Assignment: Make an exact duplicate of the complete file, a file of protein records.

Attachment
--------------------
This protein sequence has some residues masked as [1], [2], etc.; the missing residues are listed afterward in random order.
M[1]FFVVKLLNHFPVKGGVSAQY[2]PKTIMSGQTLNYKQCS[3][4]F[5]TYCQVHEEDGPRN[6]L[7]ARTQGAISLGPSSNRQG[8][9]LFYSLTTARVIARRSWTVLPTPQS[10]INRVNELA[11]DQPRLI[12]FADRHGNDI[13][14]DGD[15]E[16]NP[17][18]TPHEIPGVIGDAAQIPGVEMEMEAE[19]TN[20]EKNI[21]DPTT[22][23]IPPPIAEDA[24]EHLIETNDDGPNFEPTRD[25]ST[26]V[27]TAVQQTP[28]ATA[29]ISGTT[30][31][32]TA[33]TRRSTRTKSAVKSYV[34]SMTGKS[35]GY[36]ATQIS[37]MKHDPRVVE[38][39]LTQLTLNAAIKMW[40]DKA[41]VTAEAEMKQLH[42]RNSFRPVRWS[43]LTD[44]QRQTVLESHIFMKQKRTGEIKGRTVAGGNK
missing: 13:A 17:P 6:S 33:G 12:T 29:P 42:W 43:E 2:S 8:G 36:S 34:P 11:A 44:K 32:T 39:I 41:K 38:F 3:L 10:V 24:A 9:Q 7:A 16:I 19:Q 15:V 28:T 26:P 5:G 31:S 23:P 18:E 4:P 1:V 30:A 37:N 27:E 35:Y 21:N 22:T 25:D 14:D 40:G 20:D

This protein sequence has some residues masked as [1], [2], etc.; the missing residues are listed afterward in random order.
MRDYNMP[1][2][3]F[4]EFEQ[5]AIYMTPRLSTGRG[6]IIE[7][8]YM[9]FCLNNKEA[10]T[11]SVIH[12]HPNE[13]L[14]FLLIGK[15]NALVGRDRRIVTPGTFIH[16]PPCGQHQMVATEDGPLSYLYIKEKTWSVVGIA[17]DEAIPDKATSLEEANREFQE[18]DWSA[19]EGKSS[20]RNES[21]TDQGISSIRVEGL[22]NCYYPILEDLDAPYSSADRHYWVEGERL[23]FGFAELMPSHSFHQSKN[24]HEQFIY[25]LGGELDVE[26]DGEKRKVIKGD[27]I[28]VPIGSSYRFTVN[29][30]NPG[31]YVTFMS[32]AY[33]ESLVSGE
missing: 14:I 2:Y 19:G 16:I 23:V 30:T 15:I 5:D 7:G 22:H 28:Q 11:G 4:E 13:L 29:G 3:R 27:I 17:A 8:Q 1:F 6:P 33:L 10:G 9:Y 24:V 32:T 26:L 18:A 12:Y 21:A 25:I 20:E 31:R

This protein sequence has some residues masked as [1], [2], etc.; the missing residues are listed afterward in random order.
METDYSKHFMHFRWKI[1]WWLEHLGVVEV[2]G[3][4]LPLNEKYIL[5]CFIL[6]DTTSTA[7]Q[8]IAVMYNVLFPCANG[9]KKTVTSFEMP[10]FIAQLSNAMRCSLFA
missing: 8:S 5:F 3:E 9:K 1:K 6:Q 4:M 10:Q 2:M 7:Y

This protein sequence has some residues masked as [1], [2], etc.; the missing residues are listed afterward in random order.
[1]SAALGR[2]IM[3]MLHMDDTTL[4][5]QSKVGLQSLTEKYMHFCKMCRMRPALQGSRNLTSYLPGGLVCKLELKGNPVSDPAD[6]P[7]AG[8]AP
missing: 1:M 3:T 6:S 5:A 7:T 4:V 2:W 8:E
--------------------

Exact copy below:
This protein sequence has some residues masked as [1], [2], etc.; the missing residues are listed afterward in random order.
M[1]FFVVKLLNHFPVKGGVSAQY[2]PKTIMSGQTLNYKQCS[3][4]F[5]TYCQVHEEDGPRN[6]L[7]ARTQGAISLGPSSNRQG[8][9]LFYSLTTARVIARRSWTVLPTPQS[10]INRVNELA[11]DQPRLI[12]FADRHGNDI[13][14]DGD[15]E[16]NP[17][18]TPHEIPGVIGDAAQIPGVEMEMEAE[19]TN[20]EKNI[21]DPTT[22][23]IPPPIAEDA[24]EHLIETNDDGPNFEPTRD[25]ST[26]V[27]TAVQQTP[28]ATA[29]ISGTT[30][31][32]TA[33]TRRSTRTKSAVKSYV[34]SMTGKS[35]GY[36]ATQIS[37]MKHDPRVVE[38][39]LTQLTLNAAIKMW[40]DKA[41]VTAEAEMKQLH[42]RNSFRPVRWS[43]LTD[44]QRQTVLESHIFMKQKRTGEIKGRTVAGGNK
missing: 13:A 17:P 6:S 33:G 12:T 29:P 42:W 43:E 2:S 8:G 36:S 34:P 11:A 44:K 32:T 39:I 41:K 38:F 3:L 10:V 24:A 9:Q 7:A 16:I 19:Q 15:V 28:T 26:P 5:G 31:S 23:P 18:E 4:P 1:V 30:A 37:N 27:E 35:Y 21:N 22:T 25:D 14:D 40:G 20:D

This protein sequence has some residues masked as [1], [2], etc.; the missing residues are listed afterward in random order.
MRDYNMP[1][2][3]F[4]EFEQ[5]AIYMTPRLSTGRG[6]IIE[7][8]YM[9]FCLNNKEA[10]T[11]SVIH[12]HPNE[13]L[14]FLLIGK[15]NALVGRDRRIVTPGTFIH[16]PPCGQHQMVATEDGPLSYLYIKEKTWSVVGIA[17]DEAIPDKATSLEEANREFQE[18]DWSA[19]EGKSS[20]RNES[21]TDQGISSIRVEGL[22]NCYYPILEDLDAPYSSADRHYWVEGERL[23]FGFAELMPSHSFHQSKN[24]HEQFIY[25]LGGELDVE[26]DGEKRKVIKGD[27]I[28]VPIGSSYRFTVN[29][30]NPG[31]YVTFMS[32]AY[33]ESLVSGE
missing: 14:I 2:Y 19:G 16:I 23:V 30:T 15:I 5:D 7:G 22:H 28:Q 11:G 4:E 13:L 29:G 3:R 27:I 17:A 8:Q 1:F 6:P 33:L 10:G 9:Y 24:V 32:T 26:L 18:A 12:Y 21:A 25:I 20:E 31:R

This protein sequence has some residues masked as [1], [2], etc.; the missing residues are listed afterward in random order.
METDYSKHFMHFRWKI[1]WWLEHLGVVEV[2]G[3][4]LPLNEKYIL[5]CFIL[6]DTTSTA[7]Q[8]IAVMYNVLFPCANG[9]KKTVTSFEMP[10]FIAQLSNAMRCSLFA
missing: 8:S 5:F 3:E 9:K 1:K 6:Q 4:M 10:Q 2:M 7:Y

This protein sequence has some residues masked as [1], [2], etc.; the missing residues are listed afterward in random order.
[1]SAALGR[2]IM[3]MLHMDDTTL[4][5]QSKVGLQSLTEKYMHFCKMCRMRPALQGSRNLTSYLPGGLVCKLELKGNPVSDPAD[6]P[7]AG[8]AP
missing: 1:M 3:T 6:S 5:A 7:T 4:V 2:W 8:E